Tuesday, May 16, 2006


Today has been designated LIVESTRONG Day by the Lance Armstrong Foundation.
All across the country, thousands of people will be working to raise awareness of an issue that has affected too many of us- Cancer..

Three out of every four American families will have at least one family member diagnosed with cancer.

I lost my mother just over seven months ago. Some days it seems like yesterday. Other days it seems forever ago. The pain is still very real, as is the anger, and the fear.

Since December of 2004, I have met so many people whose lives have been affected by cancer. Sadly, many have died along the way... Too many.

We have to make changes so our sons and daughters
and grandchildren and great-grandchildren won't have to live in fear.

Talk to your state representative.
Talk to your doctor.
Make a donation.
Run a marathon.
Walk for a cure.
Examine your breasts.
Examine your testicles.
Get a colonoscopy or a mammogram or both.
Remind your parents, your kids, your neighbors.
Wear a teal or pink ribbon or a yellow bracelet.
Light a candle and say a prayer.
Just do something.............
TOGETHER we can make a difference and LIVESTRONG.....................................

Sunday, May 14, 2006

...Mother's day

Today was my first mother's day without mom.

It goes without saying that it was difficult. In some ways, the days leading up to today were more difficult than today itself..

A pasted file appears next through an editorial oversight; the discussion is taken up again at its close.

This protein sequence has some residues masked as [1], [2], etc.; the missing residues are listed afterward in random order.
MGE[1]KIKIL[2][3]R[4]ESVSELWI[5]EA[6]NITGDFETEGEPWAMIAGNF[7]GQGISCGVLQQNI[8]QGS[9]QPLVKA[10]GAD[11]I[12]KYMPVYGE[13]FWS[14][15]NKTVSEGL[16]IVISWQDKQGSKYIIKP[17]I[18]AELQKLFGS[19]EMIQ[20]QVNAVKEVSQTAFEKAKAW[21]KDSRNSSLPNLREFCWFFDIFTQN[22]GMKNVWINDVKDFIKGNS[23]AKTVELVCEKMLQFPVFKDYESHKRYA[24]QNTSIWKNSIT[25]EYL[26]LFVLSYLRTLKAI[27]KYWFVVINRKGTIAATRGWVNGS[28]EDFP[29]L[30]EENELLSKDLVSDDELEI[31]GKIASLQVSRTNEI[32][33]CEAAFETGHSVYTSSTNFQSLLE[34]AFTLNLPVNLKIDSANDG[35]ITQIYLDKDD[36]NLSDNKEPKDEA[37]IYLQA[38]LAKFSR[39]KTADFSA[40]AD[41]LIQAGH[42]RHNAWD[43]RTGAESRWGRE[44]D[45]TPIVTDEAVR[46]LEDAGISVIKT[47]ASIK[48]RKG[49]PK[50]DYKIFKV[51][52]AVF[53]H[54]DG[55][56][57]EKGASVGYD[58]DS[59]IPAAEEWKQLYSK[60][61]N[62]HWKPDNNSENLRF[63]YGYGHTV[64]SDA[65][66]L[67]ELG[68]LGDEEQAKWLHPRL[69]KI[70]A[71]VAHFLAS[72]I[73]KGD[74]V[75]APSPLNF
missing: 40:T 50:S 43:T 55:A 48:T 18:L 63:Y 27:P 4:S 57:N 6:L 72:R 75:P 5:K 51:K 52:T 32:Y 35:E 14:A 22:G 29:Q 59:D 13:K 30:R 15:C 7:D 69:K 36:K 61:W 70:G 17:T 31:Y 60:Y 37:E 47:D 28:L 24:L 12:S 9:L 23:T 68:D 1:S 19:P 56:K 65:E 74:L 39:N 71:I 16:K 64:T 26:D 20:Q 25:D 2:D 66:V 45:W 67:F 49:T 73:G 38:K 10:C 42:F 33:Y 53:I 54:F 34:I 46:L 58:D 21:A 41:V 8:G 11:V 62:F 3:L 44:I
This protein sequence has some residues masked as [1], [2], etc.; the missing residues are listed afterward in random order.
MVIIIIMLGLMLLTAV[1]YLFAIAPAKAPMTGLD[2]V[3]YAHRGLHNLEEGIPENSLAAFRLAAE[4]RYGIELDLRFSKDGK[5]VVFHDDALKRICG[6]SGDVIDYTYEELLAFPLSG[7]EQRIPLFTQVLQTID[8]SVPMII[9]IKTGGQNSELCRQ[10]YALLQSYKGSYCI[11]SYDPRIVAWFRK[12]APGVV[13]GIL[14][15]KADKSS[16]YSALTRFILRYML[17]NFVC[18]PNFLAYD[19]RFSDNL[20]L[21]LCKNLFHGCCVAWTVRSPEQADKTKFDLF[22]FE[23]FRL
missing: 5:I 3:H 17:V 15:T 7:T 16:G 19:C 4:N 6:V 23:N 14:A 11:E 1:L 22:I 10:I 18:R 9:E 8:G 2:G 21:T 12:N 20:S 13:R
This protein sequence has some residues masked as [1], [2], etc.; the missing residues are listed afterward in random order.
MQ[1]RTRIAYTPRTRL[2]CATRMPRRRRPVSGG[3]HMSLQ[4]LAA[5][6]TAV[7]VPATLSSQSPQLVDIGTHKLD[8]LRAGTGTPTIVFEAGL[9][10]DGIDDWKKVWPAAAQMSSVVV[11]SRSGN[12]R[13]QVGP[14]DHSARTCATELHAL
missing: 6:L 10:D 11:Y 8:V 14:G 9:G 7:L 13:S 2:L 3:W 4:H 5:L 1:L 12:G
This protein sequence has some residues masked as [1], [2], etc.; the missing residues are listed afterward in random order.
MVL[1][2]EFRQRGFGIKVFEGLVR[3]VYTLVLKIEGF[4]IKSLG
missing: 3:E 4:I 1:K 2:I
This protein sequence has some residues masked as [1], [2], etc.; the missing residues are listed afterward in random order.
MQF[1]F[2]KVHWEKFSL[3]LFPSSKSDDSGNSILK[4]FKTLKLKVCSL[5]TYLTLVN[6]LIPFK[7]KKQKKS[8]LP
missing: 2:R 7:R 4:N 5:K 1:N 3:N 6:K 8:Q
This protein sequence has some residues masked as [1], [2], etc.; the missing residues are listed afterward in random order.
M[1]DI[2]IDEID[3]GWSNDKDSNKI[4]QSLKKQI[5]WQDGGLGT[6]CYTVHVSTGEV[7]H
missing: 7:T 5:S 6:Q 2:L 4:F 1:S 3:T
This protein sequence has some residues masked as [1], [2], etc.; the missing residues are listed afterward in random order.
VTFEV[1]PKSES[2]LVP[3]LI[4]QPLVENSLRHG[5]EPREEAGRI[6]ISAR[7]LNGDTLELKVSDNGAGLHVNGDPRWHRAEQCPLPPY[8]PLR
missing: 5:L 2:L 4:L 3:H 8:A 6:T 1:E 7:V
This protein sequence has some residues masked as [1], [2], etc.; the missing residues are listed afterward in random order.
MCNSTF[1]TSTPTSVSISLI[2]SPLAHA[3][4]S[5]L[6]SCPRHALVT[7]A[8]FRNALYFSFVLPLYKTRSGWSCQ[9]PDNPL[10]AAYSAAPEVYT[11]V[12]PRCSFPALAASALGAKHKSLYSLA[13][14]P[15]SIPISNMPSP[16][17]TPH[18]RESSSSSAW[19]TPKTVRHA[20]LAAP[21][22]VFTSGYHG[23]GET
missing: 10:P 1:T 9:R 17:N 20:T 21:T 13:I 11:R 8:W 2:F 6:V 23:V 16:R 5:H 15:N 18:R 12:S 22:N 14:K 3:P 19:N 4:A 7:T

I kept thinking of what I was going to buy for her mother's day gift..

I read back to last year's mother's day. It was a good day for mom...

As I visited with my children today, I realized how blessed I am. I have so many wonderful days to look forward to, and so many precious memories to cherish...

(written September of 2005) I have learned much in the last nine months. I have read that ovarian cancer whispers. I say it screams. It just needs someone to listen. The American Cancer Society statistics for ovarian cancer estimate that there will be 22,220 new cases and 16,210 deaths in 2005. This is a death rate FOUR TIMES that of breast cancer.Almost 70 percent of women with the common epithelial ovarian cancer are not diagnosed until the disease is advanced in stage. The 5-year survival rate for these women is only 15 to 20 percent. This is unacceptable. Women need to be made more aware of the symptoms, and doctors need to listen to their patients. Especially when the patient tells them that they fear they have ovca, as my mother did for almost a year before she was finally diagnosed. It’s so sad and senseless when a woman knows the symptoms but can’t get anyone to listen to what she is saying.